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How mucus tames microbes

More than 200 square meters of our bodies   including the digestive tract  lungs  and urinary tract   are lined with mucus. In recent years  scientists have found some evidence that mucus is not just a physical barrier that traps bacteria and viruses  but it can also disarm pathogens and prevent them from causing infections.

A new study from MIT reveals that glycans   branched sugar molecules found in mucus   are responsible for most of this microbe-taming. There are hundreds of different glycans in mucus  and the MIT team discovered that these molecules can prevent bacteria from communicating with each other and forming infectious biofilms  effectively rendering them harmless.

 What we have in mucus is a therapeutic gold mine   says Katharina Ribbeck  the Mark Hyman  Jr. Career Development Professor of Biological Engineering at MIT.  These glycans have biological functions that are very broad and sophisticated. They have the ability to regulate how microbes behave and really tune their identity.

In this study  which appears today in Nature Microbiology  the researchers focused on glycans  interactions with Pseudomonas aeruginosa  an opportunistic pathogen that can cause infections in cystic fibrosis patients and people with compromised immune systems. Work now underway in Ribbeck s lab has shown that glycans can regulate the behavior of other microbes as well.

The lead author of the Nature Microbiology paper is MIT graduate student Kelsey Wheeler.

Powerful defenders

The average person produces several liters of mucus every day  and until recently this mucus was thought to function primarily as a lubricant and a physical barrier. However  Ribbeck and others have shown that mucus can actually interfere with bacterial behavior  preventing microbes from attaching to surfaces and communicating with one another.

In the new study  Ribbeck wanted to test whether glycans were involved in mucus  ability to control the behavior of microbes. These sugar molecules  a type of oligosaccharide  attach to proteins called mucins  the gel-forming building blocks of mucus  to form a bottlebrush-like structure. Mucus-associated glycans have been little studied  but Ribbeck thought they might play a major role in the microbe-disarming activity she had previously seen from mucus.

To explore that possibility  she isolated glycans and exposed them to Pseudomonas aeruginosa. Upon exposure to mucin glycans  the bacteria underwent broad shifts in behavior that rendered them less harmful to the host. For example  they no longer produced toxins  attached to or killed host cells  or expressed genes essential for bacterial communication.

This microbe-disarming activity had powerful consequences on the ability of this bacterium to establish infections. Ribbeck has shown that treatment of Pseudomonas-infected burn wounds with mucins and mucin glycans reduces bacterial proliferation  indicating the therapeutic potential of these virulence-neutralizing agents.

 We ve seen that intact mucins have regulatory effects and can cause behavioral switches in a whole range of pathogens  but now we can pinpoint the molecular mechanism and the entities that are responsible for this  which are the glycans   Ribbeck says.

In these experiments  the researchers used collections of hundreds of glycans  but they now plan to study the effects of individual glycans  which may interact specifically with different pathways or different microbes.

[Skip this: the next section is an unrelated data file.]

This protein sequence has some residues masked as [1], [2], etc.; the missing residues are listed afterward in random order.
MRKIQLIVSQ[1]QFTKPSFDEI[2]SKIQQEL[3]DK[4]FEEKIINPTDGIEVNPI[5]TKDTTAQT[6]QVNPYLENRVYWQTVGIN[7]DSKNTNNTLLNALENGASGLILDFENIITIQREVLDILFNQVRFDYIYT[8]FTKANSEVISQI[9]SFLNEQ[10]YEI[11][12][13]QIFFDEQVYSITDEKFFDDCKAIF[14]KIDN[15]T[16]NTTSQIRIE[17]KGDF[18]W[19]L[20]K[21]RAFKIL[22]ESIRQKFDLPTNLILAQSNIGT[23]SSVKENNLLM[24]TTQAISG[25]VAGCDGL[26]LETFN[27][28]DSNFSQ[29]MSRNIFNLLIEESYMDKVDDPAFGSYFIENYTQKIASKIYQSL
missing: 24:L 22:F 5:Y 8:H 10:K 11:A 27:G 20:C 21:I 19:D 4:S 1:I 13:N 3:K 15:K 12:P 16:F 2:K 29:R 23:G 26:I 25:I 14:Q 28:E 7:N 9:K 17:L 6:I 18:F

Bacterial interactions

Pseudomonas aeruginosa is just one of many opportunistic pathogens that healthy mucus keeps in check. Ribbeck is now studying the role of glycans in regulating other pathogens  including Streptococcus and the fungus Candida albicans  and she is also working on identifying receptors on microbe cell surfaces that interact with glycans.

Her work on Streptococcus has shown that glycans can block horizontal gene transfer  a process that microbes often use to spread genes for drug resistance.

Ribbeck and other researchers are now interested in using what they have learned about mucins and glycans to develop artificial mucus  which could offer a new way to treat diseases stemming from lost or defective mucus.

Harnessing the powers of mucus could also lead to new ways to treat antibiotic-resistant infections  because it offers a complementary strategy to traditional antibiotics  Ribbeck says.

 What we find here is that nature has evolved the ability to disarm difficult microbes  instead of killing them. This would not only help limit selective pressure for developing resistance  because they are not under pressure to find ways to survive  but it should also help create and maintain a diverse microbiome   she says.

Ribbeck suspects that glycans in mucus also play a key role in determining the composition of the microbiome   the trillions of bacterial cells that live inside the human body. Many of these microbes are beneficial to their human hosts  and glycans may be providing them with nutrients they need  or otherwise helping them to flourish  she says. In this way  mucus-associated glycans are similar to the many oligosaccharides found in human milk  which also contains a wide array of sugars that can regulate microbe behavior.

 This is a theme that is likely at play in many systems where the goal is to shape and manipulate communities inside the body  not just in humans but throughout the animal kingdom   Ribbeck says.

The research was funded by the National Institute of Biomedical Imaging and Bioengineering  the National Institutes of Health  the National Science Foundation  the National Institute of Environmental Health Sciences  and the MIT Deshpande Center for Technological Innovation.